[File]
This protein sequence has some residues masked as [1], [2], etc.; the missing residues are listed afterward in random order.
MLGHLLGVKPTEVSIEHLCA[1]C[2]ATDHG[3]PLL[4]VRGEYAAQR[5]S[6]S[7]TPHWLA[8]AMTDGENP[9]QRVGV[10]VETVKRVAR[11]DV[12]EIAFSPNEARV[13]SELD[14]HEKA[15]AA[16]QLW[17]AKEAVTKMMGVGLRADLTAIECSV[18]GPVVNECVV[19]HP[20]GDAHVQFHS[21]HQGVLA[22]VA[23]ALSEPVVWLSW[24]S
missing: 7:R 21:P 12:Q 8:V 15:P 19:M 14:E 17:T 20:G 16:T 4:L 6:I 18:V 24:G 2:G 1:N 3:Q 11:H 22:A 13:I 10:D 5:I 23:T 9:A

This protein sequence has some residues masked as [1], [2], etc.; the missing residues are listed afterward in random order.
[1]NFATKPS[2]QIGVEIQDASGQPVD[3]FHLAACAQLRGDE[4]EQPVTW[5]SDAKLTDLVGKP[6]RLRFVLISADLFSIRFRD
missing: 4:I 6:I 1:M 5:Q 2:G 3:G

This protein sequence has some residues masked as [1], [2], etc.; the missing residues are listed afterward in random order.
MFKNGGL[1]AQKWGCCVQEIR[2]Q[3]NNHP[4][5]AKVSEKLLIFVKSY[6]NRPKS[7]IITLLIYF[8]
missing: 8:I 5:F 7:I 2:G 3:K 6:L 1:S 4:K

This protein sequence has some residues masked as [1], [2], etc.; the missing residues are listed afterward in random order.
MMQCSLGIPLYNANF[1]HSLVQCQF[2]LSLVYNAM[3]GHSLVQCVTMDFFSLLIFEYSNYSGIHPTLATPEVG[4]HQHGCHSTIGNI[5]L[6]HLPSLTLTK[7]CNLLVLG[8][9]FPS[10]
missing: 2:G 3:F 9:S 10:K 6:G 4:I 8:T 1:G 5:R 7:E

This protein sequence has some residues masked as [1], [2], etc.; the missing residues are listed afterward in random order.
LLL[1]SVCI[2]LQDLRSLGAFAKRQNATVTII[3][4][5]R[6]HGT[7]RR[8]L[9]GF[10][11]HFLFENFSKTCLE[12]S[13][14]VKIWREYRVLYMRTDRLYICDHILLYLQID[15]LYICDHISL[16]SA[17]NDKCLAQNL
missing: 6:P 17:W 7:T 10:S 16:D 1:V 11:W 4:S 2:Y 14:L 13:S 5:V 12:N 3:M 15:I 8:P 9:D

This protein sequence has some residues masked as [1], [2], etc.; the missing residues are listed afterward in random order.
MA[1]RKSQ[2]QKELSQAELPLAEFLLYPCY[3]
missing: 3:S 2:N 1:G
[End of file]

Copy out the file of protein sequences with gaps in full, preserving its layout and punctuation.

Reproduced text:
This protein sequence has some residues masked as [1], [2], etc.; the missing residues are listed afterward in random order.
MLGHLLGVKPTEVSIEHLCA[1]C[2]ATDHG[3]PLL[4]VRGEYAAQR[5]S[6]S[7]TPHWLA[8]AMTDGENP[9]QRVGV[10]VETVKRVAR[11]DV[12]EIAFSPNEARV[13]SELD[14]HEKA[15]AA[16]QLW[17]AKEAVTKMMGVGLRADLTAIECSV[18]GPVVNECVV[19]HP[20]GDAHVQFHS[21]HQGVLA[22]VA[23]ALSEPVVWLSW[24]S
missing: 7:R 21:P 12:Q 8:V 15:P 19:M 14:E 17:T 20:G 16:T 4:L 6:I 18:V 24:G 2:G 1:N 3:Q 11:H 22:A 13:I 10:D 5:I 23:T 9:A

This protein sequence has some residues masked as [1], [2], etc.; the missing residues are listed afterward in random order.
[1]NFATKPS[2]QIGVEIQDASGQPVD[3]FHLAACAQLRGDE[4]EQPVTW[5]SDAKLTDLVGKP[6]RLRFVLISADLFSIRFRD
missing: 4:I 6:I 1:M 5:Q 2:G 3:G

This protein sequence has some residues masked as [1], [2], etc.; the missing residues are listed afterward in random order.
MFKNGGL[1]AQKWGCCVQEIR[2]Q[3]NNHP[4][5]AKVSEKLLIFVKSY[6]NRPKS[7]IITLLIYF[8]
missing: 8:I 5:F 7:I 2:G 3:K 6:L 1:S 4:K

This protein sequence has some residues masked as [1], [2], etc.; the missing residues are listed afterward in random order.
MMQCSLGIPLYNANF[1]HSLVQCQF[2]LSLVYNAM[3]GHSLVQCVTMDFFSLLIFEYSNYSGIHPTLATPEVG[4]HQHGCHSTIGNI[5]L[6]HLPSLTLTK[7]CNLLVLG[8][9]FPS[10]
missing: 2:G 3:F 9:S 10:K 6:G 4:I 8:T 1:G 5:R 7:E

This protein sequence has some residues masked as [1], [2], etc.; the missing residues are listed afterward in random order.
LLL[1]SVCI[2]LQDLRSLGAFAKRQNATVTII[3][4][5]R[6]HGT[7]RR[8]L[9]GF[10][11]HFLFENFSKTCLE[12]S[13][14]VKIWREYRVLYMRTDRLYICDHILLYLQID[15]LYICDHISL[16]SA[17]NDKCLAQNL
missing: 6:P 17:W 7:T 10:S 16:D 1:V 11:W 4:S 2:Y 14:L 13:S 5:V 12:N 3:M 15:I 8:P 9:D

This protein sequence has some residues masked as [1], [2], etc.; the missing residues are listed afterward in random order.
MA[1]RKSQ[2]QKELSQAELPLAEFLLYPCY[3]
missing: 3:S 2:N 1:G